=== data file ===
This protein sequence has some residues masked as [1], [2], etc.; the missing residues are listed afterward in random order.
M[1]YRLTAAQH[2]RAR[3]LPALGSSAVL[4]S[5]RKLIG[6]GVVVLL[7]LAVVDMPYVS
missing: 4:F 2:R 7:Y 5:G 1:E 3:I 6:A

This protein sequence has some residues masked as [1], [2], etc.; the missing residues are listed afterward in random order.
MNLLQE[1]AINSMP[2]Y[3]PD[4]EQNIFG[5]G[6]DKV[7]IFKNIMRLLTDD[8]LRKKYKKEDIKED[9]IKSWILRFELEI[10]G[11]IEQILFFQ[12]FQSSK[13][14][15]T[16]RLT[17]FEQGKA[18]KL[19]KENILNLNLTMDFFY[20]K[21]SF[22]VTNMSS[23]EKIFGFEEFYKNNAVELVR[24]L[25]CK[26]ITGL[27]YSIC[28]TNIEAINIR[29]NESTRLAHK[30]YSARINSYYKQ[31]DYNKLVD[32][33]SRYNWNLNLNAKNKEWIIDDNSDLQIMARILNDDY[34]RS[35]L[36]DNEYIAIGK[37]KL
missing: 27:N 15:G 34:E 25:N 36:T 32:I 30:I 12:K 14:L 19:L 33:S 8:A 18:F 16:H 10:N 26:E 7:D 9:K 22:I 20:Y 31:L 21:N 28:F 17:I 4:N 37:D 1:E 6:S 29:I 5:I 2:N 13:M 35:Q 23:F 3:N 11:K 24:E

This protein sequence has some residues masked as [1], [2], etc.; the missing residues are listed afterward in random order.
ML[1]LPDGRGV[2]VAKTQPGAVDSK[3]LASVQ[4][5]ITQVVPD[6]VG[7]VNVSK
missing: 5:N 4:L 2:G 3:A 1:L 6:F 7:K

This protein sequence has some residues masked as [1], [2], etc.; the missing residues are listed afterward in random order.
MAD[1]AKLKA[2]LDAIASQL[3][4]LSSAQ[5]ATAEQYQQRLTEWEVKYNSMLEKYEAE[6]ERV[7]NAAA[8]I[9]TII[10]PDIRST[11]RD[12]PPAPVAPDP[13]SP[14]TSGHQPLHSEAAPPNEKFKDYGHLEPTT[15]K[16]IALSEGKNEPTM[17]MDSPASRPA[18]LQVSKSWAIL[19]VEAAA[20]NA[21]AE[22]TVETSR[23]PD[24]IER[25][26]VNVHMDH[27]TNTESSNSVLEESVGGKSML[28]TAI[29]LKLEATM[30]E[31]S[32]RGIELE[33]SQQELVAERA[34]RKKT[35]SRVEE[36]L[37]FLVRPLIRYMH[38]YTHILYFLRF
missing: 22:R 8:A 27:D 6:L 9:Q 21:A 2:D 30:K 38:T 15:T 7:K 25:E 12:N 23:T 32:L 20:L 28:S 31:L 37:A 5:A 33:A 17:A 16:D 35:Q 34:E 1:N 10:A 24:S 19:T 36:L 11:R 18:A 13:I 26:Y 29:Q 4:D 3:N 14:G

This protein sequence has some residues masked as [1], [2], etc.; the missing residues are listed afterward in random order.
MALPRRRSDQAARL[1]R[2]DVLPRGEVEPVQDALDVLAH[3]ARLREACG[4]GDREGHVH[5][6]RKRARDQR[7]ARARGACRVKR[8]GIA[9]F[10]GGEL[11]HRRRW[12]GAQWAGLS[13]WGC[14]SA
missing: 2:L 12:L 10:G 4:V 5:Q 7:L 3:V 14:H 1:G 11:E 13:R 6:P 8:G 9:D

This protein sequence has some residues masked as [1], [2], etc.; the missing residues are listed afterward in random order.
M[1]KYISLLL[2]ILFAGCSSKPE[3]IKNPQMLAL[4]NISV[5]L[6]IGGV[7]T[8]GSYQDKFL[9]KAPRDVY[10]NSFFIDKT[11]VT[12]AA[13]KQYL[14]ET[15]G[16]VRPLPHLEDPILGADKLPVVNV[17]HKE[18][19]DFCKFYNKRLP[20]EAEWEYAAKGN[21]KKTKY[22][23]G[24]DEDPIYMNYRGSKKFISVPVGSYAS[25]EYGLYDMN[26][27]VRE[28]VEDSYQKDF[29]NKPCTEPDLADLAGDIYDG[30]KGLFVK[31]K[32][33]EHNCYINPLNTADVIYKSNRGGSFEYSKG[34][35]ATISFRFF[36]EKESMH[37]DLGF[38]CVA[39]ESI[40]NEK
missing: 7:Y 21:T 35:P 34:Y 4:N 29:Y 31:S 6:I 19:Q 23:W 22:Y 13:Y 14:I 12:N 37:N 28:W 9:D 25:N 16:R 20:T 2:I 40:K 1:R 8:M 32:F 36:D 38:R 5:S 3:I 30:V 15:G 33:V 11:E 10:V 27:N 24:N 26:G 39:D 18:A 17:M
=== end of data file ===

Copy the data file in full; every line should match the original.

This protein sequence has some residues masked as [1], [2], etc.; the missing residues are listed afterward in random order.
M[1]YRLTAAQH[2]RAR[3]LPALGSSAVL[4]S[5]RKLIG[6]GVVVLL[7]LAVVDMPYVS
missing: 4:F 2:R 7:Y 5:G 1:E 3:I 6:A

This protein sequence has some residues masked as [1], [2], etc.; the missing residues are listed afterward in random order.
MNLLQE[1]AINSMP[2]Y[3]PD[4]EQNIFG[5]G[6]DKV[7]IFKNIMRLLTDD[8]LRKKYKKEDIKED[9]IKSWILRFELEI[10]G[11]IEQILFFQ[12]FQSSK[13][14][15]T[16]RLT[17]FEQGKA[18]KL[19]KENILNLNLTMDFFY[20]K[21]SF[22]VTNMSS[23]EKIFGFEEFYKNNAVELVR[24]L[25]CK[26]ITGL[27]YSIC[28]TNIEAINIR[29]NESTRLAHK[30]YSARINSYYKQ[31]DYNKLVD[32][33]SRYNWNLNLNAKNKEWIIDDNSDLQIMARILNDDY[34]RS[35]L[36]DNEYIAIGK[37]KL
missing: 27:N 15:G 34:E 25:N 36:T 32:I 30:I 12:K 14:L 19:L 33:S 8:A 18:F 16:H 10:N 26:E 7:D 9:K 22:I 20:Y 31:L 21:N 28:F 17:I 4:N 37:D 1:E 6:S 29:I 5:I 2:N 13:M 35:Q 23:F 3:N 11:K 24:E

This protein sequence has some residues masked as [1], [2], etc.; the missing residues are listed afterward in random order.
ML[1]LPDGRGV[2]VAKTQPGAVDSK[3]LASVQ[4][5]ITQVVPD[6]VG[7]VNVSK
missing: 5:N 4:L 2:G 3:A 1:L 6:F 7:K

This protein sequence has some residues masked as [1], [2], etc.; the missing residues are listed afterward in random order.
MAD[1]AKLKA[2]LDAIASQL[3][4]LSSAQ[5]ATAEQYQQRLTEWEVKYNSMLEKYEAE[6]ERV[7]NAAA[8]I[9]TII[10]PDIRST[11]RD[12]PPAPVAPDP[13]SP[14]TSGHQPLHSEAAPPNEKFKDYGHLEPTT[15]K[16]IALSEGKNEPTM[17]MDSPASRPA[18]LQVSKSWAIL[19]VEAAA[20]NA[21]AE[22]TVETSR[23]PD[24]IER[25][26]VNVHMDH[27]TNTESSNSVLEESVGGKSML[28]TAI[29]LKLEATM[30]E[31]S[32]RGIELE[33]SQQELVAERA[34]RKKT[35]SRVEE[36]L[37]FLVRPLIRYMH[38]YTHILYFLRF
missing: 22:R 8:A 27:D 6:L 9:Q 21:A 2:D 30:K 38:T 15:T 7:K 25:E 12:N 23:T 32:L 20:L 28:S 31:L 37:A 5:A 33:A 17:A 16:D 35:Q 34:E 1:N 10:A 24:S 19:T 36:L 11:R 18:A 13:I 26:Y 29:Q 4:D 3:N 14:G

This protein sequence has some residues masked as [1], [2], etc.; the missing residues are listed afterward in random order.
MALPRRRSDQAARL[1]R[2]DVLPRGEVEPVQDALDVLAH[3]ARLREACG[4]GDREGHVH[5][6]RKRARDQR[7]ARARGACRVKR[8]GIA[9]F[10]GGEL[11]HRRRW[12]GAQWAGLS[13]WGC[14]SA
missing: 2:L 12:L 10:G 4:V 5:Q 7:L 3:V 14:H 1:G 11:E 13:R 6:P 8:G 9:D

This protein sequence has some residues masked as [1], [2], etc.; the missing residues are listed afterward in random order.
M[1]KYISLLL[2]ILFAGCSSKPE[3]IKNPQMLAL[4]NISV[5]L[6]IGGV[7]T[8]GSYQDKFL[9]KAPRDVY[10]NSFFIDKT[11]VT[12]AA[13]KQYL[14]ET[15]G[16]VRPLPHLEDPILGADKLPVVNV[17]HKE[18][19]DFCKFYNKRLP[20]EAEWEYAAKGN[21]KKTKY[22][23]G[24]DEDPIYMNYRGSKKFISVPVGSYAS[25]EYGLYDMN[26][27]VRE[28]VEDSYQKDF[29]NKPCTEPDLADLAGDIYDG[30]KGLFVK[31]K[32][33]EHNCYINPLNTADVIYKSNRGGSFEYSKG[34][35]ATISFRFF[36]EKESMH[37]DLGF[38]CVA[39]ESI[40]NEK
missing: 7:Y 21:T 35:P 34:Y 4:N 29:Y 31:S 6:I 19:Q 23:W 22:Y 13:Y 14:I 12:N 37:N 28:W 9:D 25:N 16:R 20:T 2:I 40:K 1:R 8:M 32:F 36:D 38:R 5:S 3:I 30:V 15:G 33:V 11:E 10:V 27:N 24:N 26:G 39:D 18:A 17:M